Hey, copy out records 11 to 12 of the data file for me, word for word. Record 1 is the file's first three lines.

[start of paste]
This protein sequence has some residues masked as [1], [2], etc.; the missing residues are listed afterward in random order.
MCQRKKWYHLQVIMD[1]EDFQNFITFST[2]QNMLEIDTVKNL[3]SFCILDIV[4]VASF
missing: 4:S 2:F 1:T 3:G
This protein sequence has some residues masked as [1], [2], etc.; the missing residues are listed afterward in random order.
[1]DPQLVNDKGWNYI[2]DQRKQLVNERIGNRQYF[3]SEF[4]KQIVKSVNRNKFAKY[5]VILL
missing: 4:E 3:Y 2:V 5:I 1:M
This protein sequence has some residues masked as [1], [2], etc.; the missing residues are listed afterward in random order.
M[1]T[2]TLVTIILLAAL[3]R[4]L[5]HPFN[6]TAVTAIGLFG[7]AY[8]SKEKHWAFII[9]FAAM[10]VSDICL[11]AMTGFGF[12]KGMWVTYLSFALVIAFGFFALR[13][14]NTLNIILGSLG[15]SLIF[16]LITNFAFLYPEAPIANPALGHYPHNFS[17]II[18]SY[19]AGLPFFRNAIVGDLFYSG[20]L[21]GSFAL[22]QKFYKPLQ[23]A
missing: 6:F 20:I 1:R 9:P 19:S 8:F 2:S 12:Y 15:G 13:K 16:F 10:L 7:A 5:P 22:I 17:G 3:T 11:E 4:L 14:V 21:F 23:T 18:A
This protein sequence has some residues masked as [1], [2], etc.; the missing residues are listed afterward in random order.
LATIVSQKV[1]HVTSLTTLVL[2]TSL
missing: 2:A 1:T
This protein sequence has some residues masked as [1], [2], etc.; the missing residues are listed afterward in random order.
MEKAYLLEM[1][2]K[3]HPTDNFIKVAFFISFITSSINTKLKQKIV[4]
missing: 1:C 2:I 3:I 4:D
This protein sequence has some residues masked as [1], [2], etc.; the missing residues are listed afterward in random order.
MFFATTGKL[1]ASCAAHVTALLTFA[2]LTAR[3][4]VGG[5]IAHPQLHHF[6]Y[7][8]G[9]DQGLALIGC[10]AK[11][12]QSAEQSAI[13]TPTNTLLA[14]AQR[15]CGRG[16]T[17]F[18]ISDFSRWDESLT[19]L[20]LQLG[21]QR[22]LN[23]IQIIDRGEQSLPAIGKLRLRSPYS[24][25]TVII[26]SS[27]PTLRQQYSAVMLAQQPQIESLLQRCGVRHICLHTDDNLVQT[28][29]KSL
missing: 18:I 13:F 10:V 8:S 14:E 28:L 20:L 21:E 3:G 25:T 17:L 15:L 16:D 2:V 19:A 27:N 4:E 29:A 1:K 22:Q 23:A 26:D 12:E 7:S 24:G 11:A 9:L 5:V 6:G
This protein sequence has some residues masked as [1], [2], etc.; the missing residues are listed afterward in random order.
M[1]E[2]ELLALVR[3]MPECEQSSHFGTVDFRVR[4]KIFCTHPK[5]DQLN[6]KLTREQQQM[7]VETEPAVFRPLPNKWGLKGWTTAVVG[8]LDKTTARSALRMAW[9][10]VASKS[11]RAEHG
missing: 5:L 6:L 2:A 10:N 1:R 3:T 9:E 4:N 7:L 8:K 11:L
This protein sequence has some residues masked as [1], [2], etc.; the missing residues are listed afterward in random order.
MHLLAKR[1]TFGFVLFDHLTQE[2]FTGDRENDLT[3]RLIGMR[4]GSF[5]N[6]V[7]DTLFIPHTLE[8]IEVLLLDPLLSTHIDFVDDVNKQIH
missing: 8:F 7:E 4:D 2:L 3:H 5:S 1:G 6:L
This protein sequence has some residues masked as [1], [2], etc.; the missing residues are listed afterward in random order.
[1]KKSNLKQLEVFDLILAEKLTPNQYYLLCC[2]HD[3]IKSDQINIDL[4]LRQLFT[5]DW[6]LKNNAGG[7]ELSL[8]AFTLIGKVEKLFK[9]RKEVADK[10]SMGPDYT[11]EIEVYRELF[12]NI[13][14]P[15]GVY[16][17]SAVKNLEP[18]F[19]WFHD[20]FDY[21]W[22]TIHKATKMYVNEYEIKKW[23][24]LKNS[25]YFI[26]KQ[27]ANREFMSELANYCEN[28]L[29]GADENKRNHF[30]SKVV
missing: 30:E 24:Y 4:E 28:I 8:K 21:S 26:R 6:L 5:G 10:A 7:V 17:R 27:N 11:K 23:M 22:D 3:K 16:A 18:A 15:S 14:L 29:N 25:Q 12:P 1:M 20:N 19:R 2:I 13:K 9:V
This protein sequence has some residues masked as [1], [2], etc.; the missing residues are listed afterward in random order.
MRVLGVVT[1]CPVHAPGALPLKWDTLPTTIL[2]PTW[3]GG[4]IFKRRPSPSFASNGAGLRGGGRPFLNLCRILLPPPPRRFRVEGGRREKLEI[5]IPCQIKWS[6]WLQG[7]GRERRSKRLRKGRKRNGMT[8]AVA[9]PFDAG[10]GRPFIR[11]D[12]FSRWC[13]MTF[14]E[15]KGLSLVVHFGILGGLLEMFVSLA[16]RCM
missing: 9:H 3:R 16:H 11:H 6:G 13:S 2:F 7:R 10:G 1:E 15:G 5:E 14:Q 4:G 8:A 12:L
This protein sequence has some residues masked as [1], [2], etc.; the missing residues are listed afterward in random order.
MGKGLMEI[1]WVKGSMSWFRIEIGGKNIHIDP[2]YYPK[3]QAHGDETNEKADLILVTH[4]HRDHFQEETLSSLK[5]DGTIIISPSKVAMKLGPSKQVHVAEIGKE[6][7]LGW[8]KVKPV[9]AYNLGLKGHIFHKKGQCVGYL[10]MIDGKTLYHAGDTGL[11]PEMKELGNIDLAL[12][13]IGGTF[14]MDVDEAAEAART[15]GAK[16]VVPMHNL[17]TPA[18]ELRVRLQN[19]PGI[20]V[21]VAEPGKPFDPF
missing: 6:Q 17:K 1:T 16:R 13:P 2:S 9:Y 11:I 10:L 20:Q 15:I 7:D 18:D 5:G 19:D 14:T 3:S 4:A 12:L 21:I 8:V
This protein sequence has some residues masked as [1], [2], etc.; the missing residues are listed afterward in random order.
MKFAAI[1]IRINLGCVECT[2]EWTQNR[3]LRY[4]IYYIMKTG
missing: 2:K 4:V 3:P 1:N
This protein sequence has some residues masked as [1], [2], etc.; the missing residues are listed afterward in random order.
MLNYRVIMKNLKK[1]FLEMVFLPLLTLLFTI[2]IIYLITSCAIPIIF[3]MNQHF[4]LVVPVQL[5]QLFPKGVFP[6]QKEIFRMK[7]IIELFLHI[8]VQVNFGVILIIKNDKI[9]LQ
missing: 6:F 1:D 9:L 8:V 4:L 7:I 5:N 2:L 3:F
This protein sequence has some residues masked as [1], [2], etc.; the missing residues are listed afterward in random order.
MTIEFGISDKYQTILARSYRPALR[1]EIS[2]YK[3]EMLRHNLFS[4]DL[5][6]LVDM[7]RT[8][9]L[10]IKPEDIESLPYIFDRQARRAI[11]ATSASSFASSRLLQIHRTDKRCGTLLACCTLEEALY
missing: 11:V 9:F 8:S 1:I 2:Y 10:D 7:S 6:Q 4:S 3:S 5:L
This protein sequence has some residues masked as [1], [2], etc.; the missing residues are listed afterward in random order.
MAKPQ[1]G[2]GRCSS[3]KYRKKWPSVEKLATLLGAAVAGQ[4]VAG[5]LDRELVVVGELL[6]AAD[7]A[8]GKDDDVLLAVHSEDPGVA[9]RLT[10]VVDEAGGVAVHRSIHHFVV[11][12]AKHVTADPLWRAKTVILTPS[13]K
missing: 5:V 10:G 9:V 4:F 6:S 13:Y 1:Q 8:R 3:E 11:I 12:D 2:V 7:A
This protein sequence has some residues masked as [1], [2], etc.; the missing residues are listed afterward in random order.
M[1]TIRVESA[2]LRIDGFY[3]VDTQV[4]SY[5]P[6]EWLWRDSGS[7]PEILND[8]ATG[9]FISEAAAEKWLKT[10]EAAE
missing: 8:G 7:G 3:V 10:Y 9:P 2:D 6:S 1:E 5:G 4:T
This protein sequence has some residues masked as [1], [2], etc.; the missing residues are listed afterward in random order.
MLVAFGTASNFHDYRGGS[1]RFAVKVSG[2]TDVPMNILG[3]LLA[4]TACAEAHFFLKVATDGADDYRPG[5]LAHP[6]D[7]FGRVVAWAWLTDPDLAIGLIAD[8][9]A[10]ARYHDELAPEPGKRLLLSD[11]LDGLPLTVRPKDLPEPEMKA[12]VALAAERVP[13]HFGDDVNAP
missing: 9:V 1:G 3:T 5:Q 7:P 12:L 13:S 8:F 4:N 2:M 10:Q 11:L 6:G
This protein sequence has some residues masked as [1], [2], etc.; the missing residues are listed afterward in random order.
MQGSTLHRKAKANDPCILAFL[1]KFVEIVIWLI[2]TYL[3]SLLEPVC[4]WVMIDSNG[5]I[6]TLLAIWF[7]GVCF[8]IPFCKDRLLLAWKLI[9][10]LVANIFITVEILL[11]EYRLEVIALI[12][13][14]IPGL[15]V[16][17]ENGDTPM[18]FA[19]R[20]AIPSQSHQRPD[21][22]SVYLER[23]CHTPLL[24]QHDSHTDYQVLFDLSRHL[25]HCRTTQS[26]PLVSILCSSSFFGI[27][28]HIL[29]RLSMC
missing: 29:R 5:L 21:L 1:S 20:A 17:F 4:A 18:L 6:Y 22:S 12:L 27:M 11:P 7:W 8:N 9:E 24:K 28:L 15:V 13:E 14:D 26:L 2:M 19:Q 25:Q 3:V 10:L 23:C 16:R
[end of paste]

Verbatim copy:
This protein sequence has some residues masked as [1], [2], etc.; the missing residues are listed afterward in random order.
MGKGLMEI[1]WVKGSMSWFRIEIGGKNIHIDP[2]YYPK[3]QAHGDETNEKADLILVTH[4]HRDHFQEETLSSLK[5]DGTIIISPSKVAMKLGPSKQVHVAEIGKE[6][7]LGW[8]KVKPV[9]AYNLGLKGHIFHKKGQCVGYL[10]MIDGKTLYHAGDTGL[11]PEMKELGNIDLAL[12][13]IGGTF[14]MDVDEAAEAART[15]GAK[16]VVPMHNL[17]TPA[18]ELRVRLQN[19]PGI[20]V[21]VAEPGKPFDPF
missing: 6:Q 17:K 1:T 16:R 13:P 2:S 9:Y 11:I 10:L 20:Q 15:I 7:D 18:D 5:G 19:D 14:T 3:S 4:A 12:L 21:I 8:V
This protein sequence has some residues masked as [1], [2], etc.; the missing residues are listed afterward in random order.
MKFAAI[1]IRINLGCVECT[2]EWTQNR[3]LRY[4]IYYIMKTG
missing: 2:K 4:V 3:P 1:N